Different scales need different focuses

Tabletops and landscapes need more attention at different stages of the design process. In a tabletop, you need to spend your time designing a rock-solid object models with clear interaction design. It’s nice to have good wayfinding cues, but suboptimal landmarks are not going to sink your experience. In contrast, landscapes need to be navigable above all else. Landscapes still need a content/object model, but a few idiosyncrasies will not render them unusable.

Because both of these scales are older than the internet and many of the broad strokes of this distinction are intuitive, there is a robust tradition of patterns appropriate to either tabletops or landscapes. While some are shared, using most tabletop (app) patterns for a landscape (website) will not work, and vice versa. Product designers tend to know this intuitively, but articulating why you can’t use that part of your design system in this part of your experience is easier with neuroscience on your side.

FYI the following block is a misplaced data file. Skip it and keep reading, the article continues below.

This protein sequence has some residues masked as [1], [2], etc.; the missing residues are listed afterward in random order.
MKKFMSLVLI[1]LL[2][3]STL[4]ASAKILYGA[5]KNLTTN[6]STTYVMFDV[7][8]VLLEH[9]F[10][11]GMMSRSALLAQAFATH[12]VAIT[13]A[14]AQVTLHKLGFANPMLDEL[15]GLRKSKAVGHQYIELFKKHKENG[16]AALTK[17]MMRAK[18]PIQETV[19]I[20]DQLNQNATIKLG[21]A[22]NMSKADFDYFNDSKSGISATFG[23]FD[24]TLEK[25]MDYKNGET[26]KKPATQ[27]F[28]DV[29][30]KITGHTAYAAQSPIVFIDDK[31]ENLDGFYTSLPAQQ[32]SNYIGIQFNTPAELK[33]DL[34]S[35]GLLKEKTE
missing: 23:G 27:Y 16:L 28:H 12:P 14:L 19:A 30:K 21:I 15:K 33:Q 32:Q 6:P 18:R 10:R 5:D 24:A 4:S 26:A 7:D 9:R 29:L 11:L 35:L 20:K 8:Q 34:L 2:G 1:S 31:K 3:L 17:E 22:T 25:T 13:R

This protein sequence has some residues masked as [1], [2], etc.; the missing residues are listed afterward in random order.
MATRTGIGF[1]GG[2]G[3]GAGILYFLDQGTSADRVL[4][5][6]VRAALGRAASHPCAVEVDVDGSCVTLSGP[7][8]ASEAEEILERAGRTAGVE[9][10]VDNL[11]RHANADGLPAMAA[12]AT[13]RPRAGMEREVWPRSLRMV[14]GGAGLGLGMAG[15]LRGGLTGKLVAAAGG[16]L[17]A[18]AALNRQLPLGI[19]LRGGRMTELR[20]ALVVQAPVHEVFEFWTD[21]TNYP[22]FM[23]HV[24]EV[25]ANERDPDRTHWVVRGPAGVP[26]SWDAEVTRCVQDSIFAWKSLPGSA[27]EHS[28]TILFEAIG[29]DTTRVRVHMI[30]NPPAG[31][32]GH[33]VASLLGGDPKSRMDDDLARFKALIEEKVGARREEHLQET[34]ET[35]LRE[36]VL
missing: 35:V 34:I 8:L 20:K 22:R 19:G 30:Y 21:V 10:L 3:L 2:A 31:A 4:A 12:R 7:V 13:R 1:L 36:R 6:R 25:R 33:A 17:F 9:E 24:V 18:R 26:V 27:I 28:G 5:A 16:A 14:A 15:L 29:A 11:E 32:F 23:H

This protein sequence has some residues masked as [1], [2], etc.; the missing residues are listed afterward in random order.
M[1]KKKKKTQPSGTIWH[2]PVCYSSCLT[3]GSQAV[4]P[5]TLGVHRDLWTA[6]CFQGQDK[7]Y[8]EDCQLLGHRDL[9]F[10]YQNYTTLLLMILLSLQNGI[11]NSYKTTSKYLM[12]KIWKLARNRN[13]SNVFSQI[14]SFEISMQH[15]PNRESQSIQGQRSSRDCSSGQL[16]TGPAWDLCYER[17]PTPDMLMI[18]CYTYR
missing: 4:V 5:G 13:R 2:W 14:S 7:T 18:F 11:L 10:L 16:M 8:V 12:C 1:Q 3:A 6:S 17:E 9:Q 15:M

Hybrid experiences also make it complicated for even experienced product designers to determine exactly when one set of patterns needs to give way to another. Assessing the experience you’re designing by looking at its objects, just like your brain would, can bring sudden clarity.